McDonald’s: The fast food giant that keeps on rewarding investors with increasing dividends

Known all over the world by its distinguishable ‘golden arches’, McDonalds Corporation (NYSE: MCD) is the world’s largest restaurant chain. The US fast food giant first opened in 1940 as a single restaurant, however, today it now consists of nearly 38,000 restaurants serving 68 million customers each day in approximately 120 countries and territories.

More than 90% of McDonald’s restaurants throughout the world are owned and operated by independent franchisees. The company previously held stakes in various other food businesses like Chipotle, but today remains focused on driving the McDonald’s brand into a health-conscious and technologically sophisticated era.

With its first franchise formed in 1955, it took just ten years before McDonald’s went on to become a publicly-listed company in 1965. At the time, the IPO price was US$22.50 per share. Even after a dozen stock splits, and recent pressure after the departure of its CEO, the stock today trades at nearly US$200 per share. Yet while growth has been phenomenal to date, there are still a number of catalysts that could make today’s price a great buying opportunity.

Formidable competitive advantages driving comparable sales growth

Although headline results for McDonald’s fell short of market expectations in the third quarter, there are still promising signs on account of the company’s distinct competitive advantages. Few companies boast the same brand recognition as that of McDonald’s, while it also enjoys unmatched economies of scale from its global operations. Furthermore, the company has a proven history of customising its menu in each geography to cater to the preferences of local consumers.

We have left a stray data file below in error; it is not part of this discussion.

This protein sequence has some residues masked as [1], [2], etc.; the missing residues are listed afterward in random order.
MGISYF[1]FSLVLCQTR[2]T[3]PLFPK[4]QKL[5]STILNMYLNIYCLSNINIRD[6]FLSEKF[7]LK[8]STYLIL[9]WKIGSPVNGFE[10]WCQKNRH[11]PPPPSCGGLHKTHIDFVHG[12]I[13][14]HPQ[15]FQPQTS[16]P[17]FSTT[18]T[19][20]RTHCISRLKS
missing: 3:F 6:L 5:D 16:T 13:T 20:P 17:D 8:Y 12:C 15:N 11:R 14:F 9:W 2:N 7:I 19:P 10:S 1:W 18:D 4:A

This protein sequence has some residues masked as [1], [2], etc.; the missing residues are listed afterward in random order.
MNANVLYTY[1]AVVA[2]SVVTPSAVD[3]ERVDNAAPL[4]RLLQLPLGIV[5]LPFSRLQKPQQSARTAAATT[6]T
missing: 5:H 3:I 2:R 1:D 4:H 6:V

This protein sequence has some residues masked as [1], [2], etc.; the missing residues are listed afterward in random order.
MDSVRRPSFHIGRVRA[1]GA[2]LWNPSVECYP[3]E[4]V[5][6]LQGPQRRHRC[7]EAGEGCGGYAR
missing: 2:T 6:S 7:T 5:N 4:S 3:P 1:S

With this, the company has seen 17 consecutive quarters of comparable global sales growth. During Q3, global same-store sales grew by 5.9%, well above the market’s expectation of 5.6%. Although comparable sales growth of 4.8% in the US was lower-than-expected, it remains robust and offset by increasing market share in regions like Russia, Portugal and Japan.

The composition of McDonald’s restaurant network has also helped drive margin growth. Franchised restaurants bring in lower revenue for the fast food chain, albeit margins are higher. Between 2015 and 2018, total revenue has declined by a compounded 6% per annum, but net operating profit after tax has actually increased by 9% compounded annual growth. With McDonald’s franchise network still short of its 95% target, the company has some leverage to drive further growth.

Innovation and technology are driving customer patronage

In recent years, McDonald’s has invested heavily in technology to drive engagement with its customers and incentivise them to return. The company’s digital community has become a strategic focus, growing to approximately 100 million users and showing no signs of slowing.

Promotional offers have been pushed out to customers to drive foot traffic, while in-store self-serve ordering technology is helping to realise efficiencies and upsize purchases. Technology has been a renewed focus for the company in 2019, with three acquisitions struck.

One of these is Dynamic Yield, which utilises AI machine-learning and automation to predict and recommend products to drive-thru customers. With the technology still being rolled out through the US, and expected to increase sales per customer, there is significant upside for revenue growth once this is fully installed across the US and if implemented abroad.

Elsewhere, delivery has grown into a key service for the company. Management expect the delivery channel to account for approximately US$4 billion or 4% of global sales. Three years ago this channel accounted for just US$1 billion. To date, the service is only offered in around 60% of McDonald’s restaurants, highlighting scalability that could become another catalyst.